The lease, as we have noted, specified rental of over a half million dollars. Parman, in a deposition which forms a part of the record on motion for summary judgment, testified that it had been agreed between the three lessees that he was not to put up any money in the operation of the business; that he personally was financially unable to perform the terms of the lease; that the down payment of $10,000 provided by the terms of the lease had been paid by the other lessees. Clearly the three lessees in combination possessed attributes essential to performance which would not be possessed by Parman alone. To accept as reasonable the construction for which Parman contends would in this case be to impute to the Petriccianis a blithe lack of concern with the financial responsibility of their lessee. The existence of such an unbusinesslike attitude, as we shall note, is wholly inconsistent with the facts.

Parman contends that his construction of the paragraph is borne out by conduct of Petricciani subsequent to execution of the lease. We find no merit in this contention. The actions of Petricciani upon which Parman relies most heavily are discussed later in this opinion in our consideration of his second principal contention. In our view they clearly support the construction adopted by the trial court and in that respect render wholly insignificant other minor inconsistencies of conduct cited by Parman which we do not, accordingly, deem it necessary to discuss.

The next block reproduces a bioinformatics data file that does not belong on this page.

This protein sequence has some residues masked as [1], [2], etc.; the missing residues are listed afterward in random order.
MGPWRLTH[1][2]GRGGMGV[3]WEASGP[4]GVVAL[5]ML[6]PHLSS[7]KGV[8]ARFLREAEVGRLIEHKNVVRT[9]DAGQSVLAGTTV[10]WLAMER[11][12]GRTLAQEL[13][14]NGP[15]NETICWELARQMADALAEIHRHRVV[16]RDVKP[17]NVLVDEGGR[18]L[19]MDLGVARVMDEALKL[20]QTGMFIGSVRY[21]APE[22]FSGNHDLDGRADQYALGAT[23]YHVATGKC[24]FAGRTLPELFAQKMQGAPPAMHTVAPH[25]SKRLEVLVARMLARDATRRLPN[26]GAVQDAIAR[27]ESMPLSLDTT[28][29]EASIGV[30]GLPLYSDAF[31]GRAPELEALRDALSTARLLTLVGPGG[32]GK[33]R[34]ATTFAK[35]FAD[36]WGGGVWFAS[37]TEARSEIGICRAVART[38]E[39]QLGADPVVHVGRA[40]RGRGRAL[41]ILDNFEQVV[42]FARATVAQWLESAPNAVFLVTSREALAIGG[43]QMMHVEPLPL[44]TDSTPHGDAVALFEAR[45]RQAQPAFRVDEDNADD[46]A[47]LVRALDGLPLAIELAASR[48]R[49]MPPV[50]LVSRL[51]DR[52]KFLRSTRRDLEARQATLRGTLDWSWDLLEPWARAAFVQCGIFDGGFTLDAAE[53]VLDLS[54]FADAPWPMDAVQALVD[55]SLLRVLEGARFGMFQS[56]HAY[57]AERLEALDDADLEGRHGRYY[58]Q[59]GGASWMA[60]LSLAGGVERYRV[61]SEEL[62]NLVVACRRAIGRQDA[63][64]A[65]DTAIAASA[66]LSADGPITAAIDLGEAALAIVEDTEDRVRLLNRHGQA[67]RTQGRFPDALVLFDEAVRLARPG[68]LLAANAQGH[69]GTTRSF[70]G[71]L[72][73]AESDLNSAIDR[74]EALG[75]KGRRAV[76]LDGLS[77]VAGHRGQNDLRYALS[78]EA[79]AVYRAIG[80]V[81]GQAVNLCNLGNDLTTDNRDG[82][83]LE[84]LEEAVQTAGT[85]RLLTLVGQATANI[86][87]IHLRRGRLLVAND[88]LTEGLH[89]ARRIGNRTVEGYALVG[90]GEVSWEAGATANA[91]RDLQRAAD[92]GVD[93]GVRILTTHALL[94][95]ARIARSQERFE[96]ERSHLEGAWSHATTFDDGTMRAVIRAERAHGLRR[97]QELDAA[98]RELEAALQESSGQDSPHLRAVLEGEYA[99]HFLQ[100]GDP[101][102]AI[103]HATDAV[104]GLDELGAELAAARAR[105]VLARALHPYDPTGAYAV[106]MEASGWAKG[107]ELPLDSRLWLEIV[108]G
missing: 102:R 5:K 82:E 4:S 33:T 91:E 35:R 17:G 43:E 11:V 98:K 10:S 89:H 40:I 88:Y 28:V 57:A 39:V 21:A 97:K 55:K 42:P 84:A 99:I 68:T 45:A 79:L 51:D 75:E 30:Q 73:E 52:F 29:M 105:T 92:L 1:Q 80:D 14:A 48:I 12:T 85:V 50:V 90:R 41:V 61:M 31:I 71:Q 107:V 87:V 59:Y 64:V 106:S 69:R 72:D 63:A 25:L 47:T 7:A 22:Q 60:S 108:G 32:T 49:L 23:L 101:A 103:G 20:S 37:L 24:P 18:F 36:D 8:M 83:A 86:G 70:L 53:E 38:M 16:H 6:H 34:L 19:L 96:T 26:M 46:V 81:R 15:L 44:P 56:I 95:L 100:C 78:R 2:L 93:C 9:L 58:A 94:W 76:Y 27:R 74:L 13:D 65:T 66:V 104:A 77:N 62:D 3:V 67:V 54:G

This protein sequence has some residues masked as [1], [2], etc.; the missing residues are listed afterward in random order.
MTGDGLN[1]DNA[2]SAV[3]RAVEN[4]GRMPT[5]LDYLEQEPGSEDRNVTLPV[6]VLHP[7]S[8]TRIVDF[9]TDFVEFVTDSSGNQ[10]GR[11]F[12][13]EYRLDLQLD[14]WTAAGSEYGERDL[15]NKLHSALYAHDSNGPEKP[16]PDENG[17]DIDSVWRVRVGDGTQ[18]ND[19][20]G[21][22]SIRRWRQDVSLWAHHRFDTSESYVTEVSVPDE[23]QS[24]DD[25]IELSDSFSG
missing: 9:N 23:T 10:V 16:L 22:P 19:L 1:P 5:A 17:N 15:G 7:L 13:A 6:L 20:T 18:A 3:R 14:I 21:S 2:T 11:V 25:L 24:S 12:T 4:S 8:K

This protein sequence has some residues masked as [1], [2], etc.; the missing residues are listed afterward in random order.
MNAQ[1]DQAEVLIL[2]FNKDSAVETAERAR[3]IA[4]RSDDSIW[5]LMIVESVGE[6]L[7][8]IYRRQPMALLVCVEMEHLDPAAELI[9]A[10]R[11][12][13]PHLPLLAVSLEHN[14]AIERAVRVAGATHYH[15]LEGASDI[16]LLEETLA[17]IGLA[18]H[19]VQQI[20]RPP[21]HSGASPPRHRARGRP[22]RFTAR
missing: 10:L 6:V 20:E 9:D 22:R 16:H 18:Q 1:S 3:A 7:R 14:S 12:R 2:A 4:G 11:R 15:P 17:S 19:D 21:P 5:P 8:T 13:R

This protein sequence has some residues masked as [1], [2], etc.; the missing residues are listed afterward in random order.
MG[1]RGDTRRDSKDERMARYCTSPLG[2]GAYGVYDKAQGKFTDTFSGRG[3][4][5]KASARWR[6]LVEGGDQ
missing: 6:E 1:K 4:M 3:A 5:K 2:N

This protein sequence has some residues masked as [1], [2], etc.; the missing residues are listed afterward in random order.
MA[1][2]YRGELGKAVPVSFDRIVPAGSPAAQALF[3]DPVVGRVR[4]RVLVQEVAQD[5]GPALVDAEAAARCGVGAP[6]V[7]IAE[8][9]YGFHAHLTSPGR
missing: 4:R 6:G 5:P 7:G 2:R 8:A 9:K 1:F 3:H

The paragraph in question not being reasonably subject to the construction for which Parman contends, cannot be said to be ambiguous in that regard. The agreement speaks for itself and the true intent of the contracting parties cannot be said to constitute a genuine issue of fact.

Second: Parman contends that a genuine issue has been raised as to whether the Petriccianis have waived their rights to assert forfeiture of the lease and by their conduct are estopped to deny that it continues to run to Parman as sole lessee. He asserts that he relied to his detriment upon actions of the Petriccianis affirming the lease notwithstanding failure of Pechart and Kessel to secure licenses and upon representations that his rights under the lease were to continue. The Petriccianis contend that if representations were made, they were not to the effect that the old lease would continue with Parman as sole lessee, but rather were to the effect that a new lease would be granted with new parties substituted for Pechart and Kessel.

This distinction, considering the nature of this action, is a vital one. This is not a suit for specific performance to compel the giving of a promised new lease. It is an action to establish that the executed lease continues in effect with Parman as sole lessee. If the representations did in fact relate to a new lease, the court could not properly concern itself with them, nor with the question whether, under any conceivable state of facts, such representations were wrongful or actionable or unconscionable. With this distinction in mind we turn to the representations upon which Parman relies as shown by his own testimony upon deposition. Did these representations relate to the giving of a new lease with new parties as lessees or to the continuance of the old lease with Parman as sole lessee?

Parman testified as follows:

"Q. Did you ever discuss the matter of a lease with Mr. Petricciani at any time? * * * I am talking about the year 1953. A. I discussed getting Mr. Magee on the lease. * * *

"Q. What did you talk to him about? A. To try to get Mr. Magee on the lease if Mr. Kessel and Pechart dropped out of the picture. * * *

"Q. That was in the event that Pechart and Kessel got off the lease would he take Mr. Magee in as a party to the lease? A. That is right. * * *